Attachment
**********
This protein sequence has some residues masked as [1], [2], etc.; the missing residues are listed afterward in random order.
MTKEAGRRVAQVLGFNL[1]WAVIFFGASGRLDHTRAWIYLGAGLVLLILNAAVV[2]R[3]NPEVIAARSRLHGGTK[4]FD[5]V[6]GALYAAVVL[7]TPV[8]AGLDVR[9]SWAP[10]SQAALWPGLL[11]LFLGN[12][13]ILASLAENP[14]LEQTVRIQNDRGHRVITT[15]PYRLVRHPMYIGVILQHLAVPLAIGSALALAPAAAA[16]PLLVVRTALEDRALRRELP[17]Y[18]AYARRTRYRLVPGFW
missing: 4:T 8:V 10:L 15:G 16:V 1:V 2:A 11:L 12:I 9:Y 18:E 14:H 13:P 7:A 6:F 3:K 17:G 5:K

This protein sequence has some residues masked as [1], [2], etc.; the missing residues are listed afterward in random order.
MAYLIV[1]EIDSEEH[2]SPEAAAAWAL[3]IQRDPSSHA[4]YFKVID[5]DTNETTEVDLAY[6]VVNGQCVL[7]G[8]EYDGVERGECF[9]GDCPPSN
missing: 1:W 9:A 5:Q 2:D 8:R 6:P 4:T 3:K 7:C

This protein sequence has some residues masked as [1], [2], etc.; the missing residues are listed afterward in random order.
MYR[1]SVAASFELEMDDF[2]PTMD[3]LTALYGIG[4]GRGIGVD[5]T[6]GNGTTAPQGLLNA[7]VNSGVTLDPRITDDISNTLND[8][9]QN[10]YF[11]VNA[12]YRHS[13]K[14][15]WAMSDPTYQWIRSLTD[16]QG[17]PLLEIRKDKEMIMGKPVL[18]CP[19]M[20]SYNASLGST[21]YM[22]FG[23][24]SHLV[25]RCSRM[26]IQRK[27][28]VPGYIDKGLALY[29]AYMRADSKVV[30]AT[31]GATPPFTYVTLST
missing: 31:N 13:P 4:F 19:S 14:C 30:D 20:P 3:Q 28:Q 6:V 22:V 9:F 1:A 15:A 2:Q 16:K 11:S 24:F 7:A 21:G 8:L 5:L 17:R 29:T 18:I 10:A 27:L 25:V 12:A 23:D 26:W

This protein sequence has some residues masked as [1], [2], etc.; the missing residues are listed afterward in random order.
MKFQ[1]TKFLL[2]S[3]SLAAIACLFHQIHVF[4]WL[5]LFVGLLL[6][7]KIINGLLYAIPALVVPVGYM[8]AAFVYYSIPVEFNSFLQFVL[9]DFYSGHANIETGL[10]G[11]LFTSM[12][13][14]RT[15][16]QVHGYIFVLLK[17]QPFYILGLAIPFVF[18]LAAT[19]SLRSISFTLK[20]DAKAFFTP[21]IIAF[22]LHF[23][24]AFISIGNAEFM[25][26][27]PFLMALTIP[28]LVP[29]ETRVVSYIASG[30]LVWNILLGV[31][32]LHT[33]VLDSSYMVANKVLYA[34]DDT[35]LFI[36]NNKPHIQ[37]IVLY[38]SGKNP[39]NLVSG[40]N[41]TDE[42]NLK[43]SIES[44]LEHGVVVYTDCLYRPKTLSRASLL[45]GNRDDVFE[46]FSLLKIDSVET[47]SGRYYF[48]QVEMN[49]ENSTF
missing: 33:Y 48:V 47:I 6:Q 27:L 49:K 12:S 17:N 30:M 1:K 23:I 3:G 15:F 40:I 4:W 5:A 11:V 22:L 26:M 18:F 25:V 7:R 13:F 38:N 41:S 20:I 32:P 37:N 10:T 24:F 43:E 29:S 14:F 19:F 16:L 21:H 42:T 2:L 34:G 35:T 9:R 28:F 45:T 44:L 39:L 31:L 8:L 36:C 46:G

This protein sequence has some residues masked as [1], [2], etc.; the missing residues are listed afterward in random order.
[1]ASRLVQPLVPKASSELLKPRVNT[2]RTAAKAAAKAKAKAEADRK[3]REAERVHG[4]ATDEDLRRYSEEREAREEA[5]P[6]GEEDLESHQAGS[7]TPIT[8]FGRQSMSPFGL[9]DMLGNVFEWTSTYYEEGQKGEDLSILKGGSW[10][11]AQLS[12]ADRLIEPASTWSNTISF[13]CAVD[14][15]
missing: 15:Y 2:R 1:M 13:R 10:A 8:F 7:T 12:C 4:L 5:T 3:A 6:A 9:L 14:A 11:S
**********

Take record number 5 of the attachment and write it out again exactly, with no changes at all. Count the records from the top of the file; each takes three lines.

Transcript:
This protein sequence has some residues masked as [1], [2], etc.; the missing residues are listed afterward in random order.
[1]ASRLVQPLVPKASSELLKPRVNT[2]RTAAKAAAKAKAKAEADRK[3]REAERVHG[4]ATDEDLRRYSEEREAREEA[5]P[6]GEEDLESHQAGS[7]TPIT[8]FGRQSMSPFGL[9]DMLGNVFEWTSTYYEEGQKGEDLSILKGGSW[10][11]AQLS[12]ADRLIEPASTWSNTISF[13]CAVD[14][15]
missing: 15:Y 2:R 1:M 13:R 10:A 8:F 7:T 12:C 4:L 5:T 3:A 6:A 9:L 14:A 11:S